NASA's Large Strategic Science Missions, formerly known as Flagship missions or Flagship-class missions, are the costliest and most capable NASA science spacecraft.
In astronomy, libration is a perceived oscillating motion of orbiting bodies relative to each other, notably including the motion of the Moon relative to Earth, or of trojan asteroids relative to planets.
Light is electromagnetic radiation within a certain portion of the electromagnetic spectrum.
A total of nine spacecraft have been launched on missions that involve visits to the outer planets; all nine missions involve encounters with Jupiter, with four spacecraft also visiting Saturn.
This is a list of space missions to the planet Venus.
A magnetometer is an instrument that measures magnetism—either the magnetization of a magnetic material like a ferromagnet, or the direction, strength, or relative change of a magnetic field at a particular location.
A magnetosphere is the region of space surrounding an astronomical object in which charged particles are manipulated or affected by that object's magnetic field.
The magnetosphere of Saturn is the cavity created in the flow of the solar wind by the planet's internally generated magnetic field.
Mariner Mark II was NASA's planned family of unmanned spacecraft for the exploration of the outer Solar System that were to be developed and operated by JPL between 1990 through the year 2010.
Mars is the fourth planet from the Sun and the second-smallest planet in the Solar System after Mercury.
Mars Science Laboratory (MSL) is a robotic space probe mission to Mars launched by NASA on November 26, 2011, which successfully landed Curiosity, a Mars rover, in Gale Crater on August 6, 2012.
Mass spectrometry (MS) is an analytical technique that ionizes chemical species and sorts the ions based on their mass-to-charge ratio.
Methane is a chemical compound with the chemical formula (one atom of carbon and four atoms of hydrogen).
Methone is a very small natural satellite of Saturn orbiting between the orbits of Mimas and Enceladus.
Metis (Μήτις), also known as, is the innermost moon of Jupiter.
A micrometeorite is essentially a micrometeoroid that has survived entry through Earth's atmosphere.
The micrometre (International spelling as used by the International Bureau of Weights and Measures; SI symbol: μm) or micrometer (American spelling), also commonly known as a micron, is an SI derived unit of length equaling (SI standard prefix "micro-".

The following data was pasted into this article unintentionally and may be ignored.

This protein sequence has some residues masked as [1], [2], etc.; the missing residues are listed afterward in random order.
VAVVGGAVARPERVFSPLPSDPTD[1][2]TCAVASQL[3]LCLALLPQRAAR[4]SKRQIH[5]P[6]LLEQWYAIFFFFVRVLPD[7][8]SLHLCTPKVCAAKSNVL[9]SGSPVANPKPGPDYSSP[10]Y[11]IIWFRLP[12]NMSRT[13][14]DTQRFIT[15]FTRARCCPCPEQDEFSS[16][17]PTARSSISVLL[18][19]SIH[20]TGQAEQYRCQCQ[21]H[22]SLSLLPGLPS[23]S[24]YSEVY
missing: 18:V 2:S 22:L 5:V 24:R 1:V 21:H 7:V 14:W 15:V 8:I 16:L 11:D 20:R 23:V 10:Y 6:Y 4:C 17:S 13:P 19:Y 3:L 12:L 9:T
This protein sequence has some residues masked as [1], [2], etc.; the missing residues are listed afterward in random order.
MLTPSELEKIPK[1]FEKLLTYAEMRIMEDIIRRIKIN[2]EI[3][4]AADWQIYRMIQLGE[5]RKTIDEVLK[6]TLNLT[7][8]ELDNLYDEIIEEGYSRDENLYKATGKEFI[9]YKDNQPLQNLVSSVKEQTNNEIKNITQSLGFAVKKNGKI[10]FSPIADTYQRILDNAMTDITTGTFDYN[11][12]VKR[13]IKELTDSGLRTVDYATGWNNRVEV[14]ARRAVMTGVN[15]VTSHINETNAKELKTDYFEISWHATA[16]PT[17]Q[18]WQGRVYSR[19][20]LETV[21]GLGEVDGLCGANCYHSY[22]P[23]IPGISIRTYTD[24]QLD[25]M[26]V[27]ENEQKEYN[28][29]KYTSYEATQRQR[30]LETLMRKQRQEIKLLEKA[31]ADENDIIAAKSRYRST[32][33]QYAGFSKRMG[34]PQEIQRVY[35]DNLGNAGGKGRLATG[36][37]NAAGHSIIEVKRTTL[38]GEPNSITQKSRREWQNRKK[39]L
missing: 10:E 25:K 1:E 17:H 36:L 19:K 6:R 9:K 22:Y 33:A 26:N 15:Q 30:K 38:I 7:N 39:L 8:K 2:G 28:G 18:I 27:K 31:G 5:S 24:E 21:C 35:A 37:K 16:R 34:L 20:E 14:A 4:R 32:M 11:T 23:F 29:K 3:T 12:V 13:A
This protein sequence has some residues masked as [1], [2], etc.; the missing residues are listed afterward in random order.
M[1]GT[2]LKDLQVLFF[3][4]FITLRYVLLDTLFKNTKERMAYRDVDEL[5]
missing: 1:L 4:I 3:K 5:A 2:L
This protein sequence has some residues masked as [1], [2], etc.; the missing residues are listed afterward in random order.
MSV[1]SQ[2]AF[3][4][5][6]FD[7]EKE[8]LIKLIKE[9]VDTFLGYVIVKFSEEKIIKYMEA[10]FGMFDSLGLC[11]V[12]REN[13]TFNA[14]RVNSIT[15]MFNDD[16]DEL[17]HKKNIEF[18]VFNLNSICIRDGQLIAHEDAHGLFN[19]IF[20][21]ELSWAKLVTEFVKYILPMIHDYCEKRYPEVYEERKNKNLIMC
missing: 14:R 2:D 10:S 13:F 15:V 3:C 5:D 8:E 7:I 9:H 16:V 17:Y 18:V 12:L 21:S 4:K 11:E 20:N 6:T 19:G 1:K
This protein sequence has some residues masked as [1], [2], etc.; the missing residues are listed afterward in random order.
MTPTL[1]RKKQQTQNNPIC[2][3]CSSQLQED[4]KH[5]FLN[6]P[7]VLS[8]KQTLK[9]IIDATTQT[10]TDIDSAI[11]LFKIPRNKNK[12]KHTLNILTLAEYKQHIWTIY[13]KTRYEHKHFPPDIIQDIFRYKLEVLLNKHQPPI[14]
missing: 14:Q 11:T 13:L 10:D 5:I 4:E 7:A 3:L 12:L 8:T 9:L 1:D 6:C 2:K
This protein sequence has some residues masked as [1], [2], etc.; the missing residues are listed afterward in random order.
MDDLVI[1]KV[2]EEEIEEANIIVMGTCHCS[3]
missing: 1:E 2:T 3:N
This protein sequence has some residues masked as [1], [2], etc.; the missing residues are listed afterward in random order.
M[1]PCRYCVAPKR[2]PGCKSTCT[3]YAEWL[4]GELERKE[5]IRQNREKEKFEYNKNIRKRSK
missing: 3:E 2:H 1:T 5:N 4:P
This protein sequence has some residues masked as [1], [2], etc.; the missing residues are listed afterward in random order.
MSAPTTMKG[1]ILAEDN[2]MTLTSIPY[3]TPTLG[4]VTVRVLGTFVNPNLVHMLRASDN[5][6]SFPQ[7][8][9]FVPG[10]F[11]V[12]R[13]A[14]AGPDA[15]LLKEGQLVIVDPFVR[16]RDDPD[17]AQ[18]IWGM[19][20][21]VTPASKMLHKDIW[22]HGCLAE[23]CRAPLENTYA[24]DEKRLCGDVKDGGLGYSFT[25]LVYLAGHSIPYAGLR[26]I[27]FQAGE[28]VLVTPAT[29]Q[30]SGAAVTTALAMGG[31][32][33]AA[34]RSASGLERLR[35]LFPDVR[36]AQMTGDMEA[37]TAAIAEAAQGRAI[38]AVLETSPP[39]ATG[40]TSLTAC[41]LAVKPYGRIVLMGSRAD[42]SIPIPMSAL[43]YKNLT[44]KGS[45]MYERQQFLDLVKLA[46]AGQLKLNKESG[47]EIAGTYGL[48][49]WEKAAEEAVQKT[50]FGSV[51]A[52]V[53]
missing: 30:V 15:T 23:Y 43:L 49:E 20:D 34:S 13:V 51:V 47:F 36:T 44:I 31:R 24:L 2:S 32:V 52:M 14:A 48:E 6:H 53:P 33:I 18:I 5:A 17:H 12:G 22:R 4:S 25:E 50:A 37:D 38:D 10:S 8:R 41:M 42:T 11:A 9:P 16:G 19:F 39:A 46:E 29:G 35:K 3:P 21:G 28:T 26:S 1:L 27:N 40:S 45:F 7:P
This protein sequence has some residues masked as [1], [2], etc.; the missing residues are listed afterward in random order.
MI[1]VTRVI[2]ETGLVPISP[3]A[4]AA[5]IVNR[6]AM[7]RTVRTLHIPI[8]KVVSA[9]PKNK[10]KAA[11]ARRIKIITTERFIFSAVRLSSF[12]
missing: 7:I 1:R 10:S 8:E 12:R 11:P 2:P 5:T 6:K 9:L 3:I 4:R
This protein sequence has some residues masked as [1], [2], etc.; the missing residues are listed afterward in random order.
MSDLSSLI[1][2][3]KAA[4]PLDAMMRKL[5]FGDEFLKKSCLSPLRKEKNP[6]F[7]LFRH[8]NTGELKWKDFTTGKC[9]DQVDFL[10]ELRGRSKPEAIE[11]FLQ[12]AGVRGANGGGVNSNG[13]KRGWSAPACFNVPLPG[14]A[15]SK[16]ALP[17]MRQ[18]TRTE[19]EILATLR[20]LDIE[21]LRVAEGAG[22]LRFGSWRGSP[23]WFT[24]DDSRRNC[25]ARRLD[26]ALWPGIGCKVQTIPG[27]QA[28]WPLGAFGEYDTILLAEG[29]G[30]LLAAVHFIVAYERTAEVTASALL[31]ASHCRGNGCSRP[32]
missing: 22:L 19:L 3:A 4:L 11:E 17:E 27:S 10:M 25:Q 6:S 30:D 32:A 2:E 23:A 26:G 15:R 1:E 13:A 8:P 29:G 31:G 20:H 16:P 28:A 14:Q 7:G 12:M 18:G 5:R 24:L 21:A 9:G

MIL-STD-1750A or 1750A is the formal definition of a 16-bit computer instruction set architecture (ISA), including both required and optional components, as described by the military standard document MIL-STD-1750A (1980).
Mimas, also designated Saturn I, is a moon of Saturn which was discovered in 1789 by William Herschel.
In Newtonian mechanics, linear momentum, translational momentum, or simply momentum (pl. momenta) is the product of the mass and velocity of an object.
The Moon is an astronomical body that orbits planet Earth and is Earth's only permanent natural satellite.
There are 69 known moons of Jupiter.
The moons of Saturn are numerous and diverse, ranging from tiny moonlets less than 1 kilometer across to the enormous Titan, which is larger than the planet Mercury.
The National Aeronautics and Space Administration (NASA) is an independent agency of the executive branch of the United States federal government responsible for the civilian space program, as well as aeronautics and aerospace research.
The National Academy of Sciences (NAS) is a United States nonprofit, non-governmental organization.
A natural satellite or moon is, in the most common usage, an astronomical body that orbits a planet or minor planet (or sometimes another small Solar System body).
A network packet is a formatted unit of data carried by a packet-switched network.
New Horizons is an interplanetary space probe that was launched as a part of NASA's New Frontiers program.
The newton (symbol: N) is the International System of Units (SI) derived unit of force.
In physics, an orbit is the gravitationally curved trajectory of an object, such as the trajectory of a planet around a star or a natural satellite around a planet.
Orbit insertion is the spaceflight operation of adjusting a spacecraft’s momentum, in particular to allow for entry into a stable orbit around a planet, moon, or other celestial body.
The Pacific Time Zone (PT) is a time zone encompassing parts of western Canada, the western United States, and western Mexico.
Pallene (Παλλήνη) is a very small natural satellite of Saturn.
Pan (Πάν) is the innermost moon of Saturn.
Pandora (Πανδώρα) is an inner satellite of Saturn.
A parachute is a device used to slow the motion of an object through an atmosphere by creating drag (or in the case of ram-air parachutes, aerodynamic lift).
Post-Newtonian formalism is a calculational tool that expresses Einstein's (nonlinear) equations of gravity in terms of the lowest-order deviations from Newton's law of universal gravitation.
Phobos 1 was an unmanned Russian space probe of the Phobos Program launched from the Baikonour launch facility on 7 July 1988.
Phobos 2 was the last space probe designed by the Soviet Union.
Phoebe (Greek: Φοίβη Phoíbē) is an irregular satellite of Saturn with a mean diameter of 213 km.